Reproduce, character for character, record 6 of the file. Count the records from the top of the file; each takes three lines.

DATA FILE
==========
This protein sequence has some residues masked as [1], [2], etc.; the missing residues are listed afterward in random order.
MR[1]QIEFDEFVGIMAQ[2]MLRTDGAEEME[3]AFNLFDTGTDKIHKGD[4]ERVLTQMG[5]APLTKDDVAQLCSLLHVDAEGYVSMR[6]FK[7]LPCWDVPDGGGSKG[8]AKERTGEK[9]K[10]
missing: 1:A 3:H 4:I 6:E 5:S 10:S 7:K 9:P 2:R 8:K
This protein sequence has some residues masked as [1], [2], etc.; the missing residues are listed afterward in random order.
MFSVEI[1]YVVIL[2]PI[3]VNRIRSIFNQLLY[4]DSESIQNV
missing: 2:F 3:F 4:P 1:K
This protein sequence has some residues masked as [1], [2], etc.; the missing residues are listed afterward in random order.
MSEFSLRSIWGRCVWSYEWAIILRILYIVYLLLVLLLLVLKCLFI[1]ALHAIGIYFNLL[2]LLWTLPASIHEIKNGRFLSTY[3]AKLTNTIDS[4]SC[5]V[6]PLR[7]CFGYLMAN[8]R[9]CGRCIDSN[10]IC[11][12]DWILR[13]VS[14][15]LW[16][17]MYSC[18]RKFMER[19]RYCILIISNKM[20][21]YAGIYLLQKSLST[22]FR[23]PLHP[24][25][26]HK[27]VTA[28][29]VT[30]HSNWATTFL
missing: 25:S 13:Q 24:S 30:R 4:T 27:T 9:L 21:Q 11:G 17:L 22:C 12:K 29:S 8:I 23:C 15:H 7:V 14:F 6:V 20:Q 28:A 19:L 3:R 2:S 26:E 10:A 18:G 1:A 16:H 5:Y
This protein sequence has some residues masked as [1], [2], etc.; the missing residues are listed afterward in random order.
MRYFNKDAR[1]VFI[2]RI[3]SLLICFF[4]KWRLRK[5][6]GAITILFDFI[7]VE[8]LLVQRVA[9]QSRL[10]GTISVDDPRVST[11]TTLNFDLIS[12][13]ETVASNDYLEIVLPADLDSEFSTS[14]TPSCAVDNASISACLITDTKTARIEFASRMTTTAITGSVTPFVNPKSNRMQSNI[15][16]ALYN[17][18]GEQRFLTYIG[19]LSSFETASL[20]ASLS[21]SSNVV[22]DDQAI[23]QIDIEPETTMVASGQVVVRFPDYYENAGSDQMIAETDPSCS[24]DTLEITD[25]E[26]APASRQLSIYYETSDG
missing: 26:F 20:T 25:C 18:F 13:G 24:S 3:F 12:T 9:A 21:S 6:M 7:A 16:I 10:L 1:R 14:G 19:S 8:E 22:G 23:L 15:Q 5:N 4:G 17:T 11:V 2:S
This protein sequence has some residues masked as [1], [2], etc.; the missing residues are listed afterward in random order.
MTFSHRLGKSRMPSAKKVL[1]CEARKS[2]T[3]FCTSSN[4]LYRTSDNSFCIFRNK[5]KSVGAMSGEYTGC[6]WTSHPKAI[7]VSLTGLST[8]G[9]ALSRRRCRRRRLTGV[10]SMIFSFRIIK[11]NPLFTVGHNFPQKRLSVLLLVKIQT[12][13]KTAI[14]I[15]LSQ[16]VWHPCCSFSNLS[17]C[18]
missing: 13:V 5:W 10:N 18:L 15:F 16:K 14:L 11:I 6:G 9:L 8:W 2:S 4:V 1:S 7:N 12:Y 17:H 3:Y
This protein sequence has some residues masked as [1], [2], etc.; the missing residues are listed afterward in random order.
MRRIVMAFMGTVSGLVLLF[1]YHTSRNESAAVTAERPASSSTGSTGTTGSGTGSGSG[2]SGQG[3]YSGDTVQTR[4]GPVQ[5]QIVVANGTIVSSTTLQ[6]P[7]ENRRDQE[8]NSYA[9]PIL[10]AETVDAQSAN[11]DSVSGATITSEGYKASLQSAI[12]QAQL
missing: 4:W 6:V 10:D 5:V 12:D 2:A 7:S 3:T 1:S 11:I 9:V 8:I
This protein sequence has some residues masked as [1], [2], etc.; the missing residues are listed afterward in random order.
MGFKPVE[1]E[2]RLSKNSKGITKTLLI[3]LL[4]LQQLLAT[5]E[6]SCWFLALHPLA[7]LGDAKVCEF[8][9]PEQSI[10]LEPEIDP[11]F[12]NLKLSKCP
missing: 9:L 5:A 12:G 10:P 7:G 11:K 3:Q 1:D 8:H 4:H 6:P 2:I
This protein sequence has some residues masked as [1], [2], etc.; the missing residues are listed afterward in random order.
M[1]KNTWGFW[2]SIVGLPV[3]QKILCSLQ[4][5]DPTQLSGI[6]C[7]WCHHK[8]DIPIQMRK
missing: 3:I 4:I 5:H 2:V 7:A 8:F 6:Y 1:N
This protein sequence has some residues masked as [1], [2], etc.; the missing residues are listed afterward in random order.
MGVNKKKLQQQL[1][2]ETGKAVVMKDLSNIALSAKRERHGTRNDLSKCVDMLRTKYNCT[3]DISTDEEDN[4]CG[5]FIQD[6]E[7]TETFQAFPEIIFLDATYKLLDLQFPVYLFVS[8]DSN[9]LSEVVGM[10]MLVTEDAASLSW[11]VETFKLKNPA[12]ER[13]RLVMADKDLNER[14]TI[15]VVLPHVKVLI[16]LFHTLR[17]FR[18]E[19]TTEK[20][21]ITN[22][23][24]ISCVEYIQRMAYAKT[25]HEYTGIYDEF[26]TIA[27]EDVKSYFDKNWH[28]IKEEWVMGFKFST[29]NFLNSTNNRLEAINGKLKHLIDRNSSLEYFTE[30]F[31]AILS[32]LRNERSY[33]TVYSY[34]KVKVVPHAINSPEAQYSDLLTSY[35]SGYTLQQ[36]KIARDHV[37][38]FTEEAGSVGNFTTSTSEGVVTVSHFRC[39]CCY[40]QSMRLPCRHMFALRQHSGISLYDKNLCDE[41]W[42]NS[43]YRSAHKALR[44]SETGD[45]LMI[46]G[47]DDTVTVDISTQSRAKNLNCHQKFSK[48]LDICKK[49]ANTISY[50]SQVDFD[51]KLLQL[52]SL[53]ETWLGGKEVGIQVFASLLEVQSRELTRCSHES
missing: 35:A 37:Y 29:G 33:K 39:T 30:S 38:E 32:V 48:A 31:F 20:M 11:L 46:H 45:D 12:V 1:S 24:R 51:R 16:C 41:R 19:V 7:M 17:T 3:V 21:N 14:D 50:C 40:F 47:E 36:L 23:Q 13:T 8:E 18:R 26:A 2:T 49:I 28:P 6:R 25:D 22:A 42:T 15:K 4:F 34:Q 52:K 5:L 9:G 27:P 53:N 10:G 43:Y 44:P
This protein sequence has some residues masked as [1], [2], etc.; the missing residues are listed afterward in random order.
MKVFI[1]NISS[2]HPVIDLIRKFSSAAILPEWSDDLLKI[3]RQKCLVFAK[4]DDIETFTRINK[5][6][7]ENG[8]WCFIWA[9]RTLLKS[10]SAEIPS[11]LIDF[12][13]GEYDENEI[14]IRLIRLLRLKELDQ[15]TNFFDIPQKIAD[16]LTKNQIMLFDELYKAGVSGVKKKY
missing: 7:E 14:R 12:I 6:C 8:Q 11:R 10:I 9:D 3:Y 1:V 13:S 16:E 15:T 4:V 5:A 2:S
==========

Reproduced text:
This protein sequence has some residues masked as [1], [2], etc.; the missing residues are listed afterward in random order.
MRRIVMAFMGTVSGLVLLF[1]YHTSRNESAAVTAERPASSSTGSTGTTGSGTGSGSG[2]SGQG[3]YSGDTVQTR[4]GPVQ[5]QIVVANGTIVSSTTLQ[6]P[7]ENRRDQE[8]NSYA[9]PIL[10]AETVDAQSAN[11]DSVSGATITSEGYKASLQSAI[12]QAQL
missing: 4:W 6:V 10:D 5:V 12:D 2:A 7:S 3:T 1:S 11:I 9:V 8:I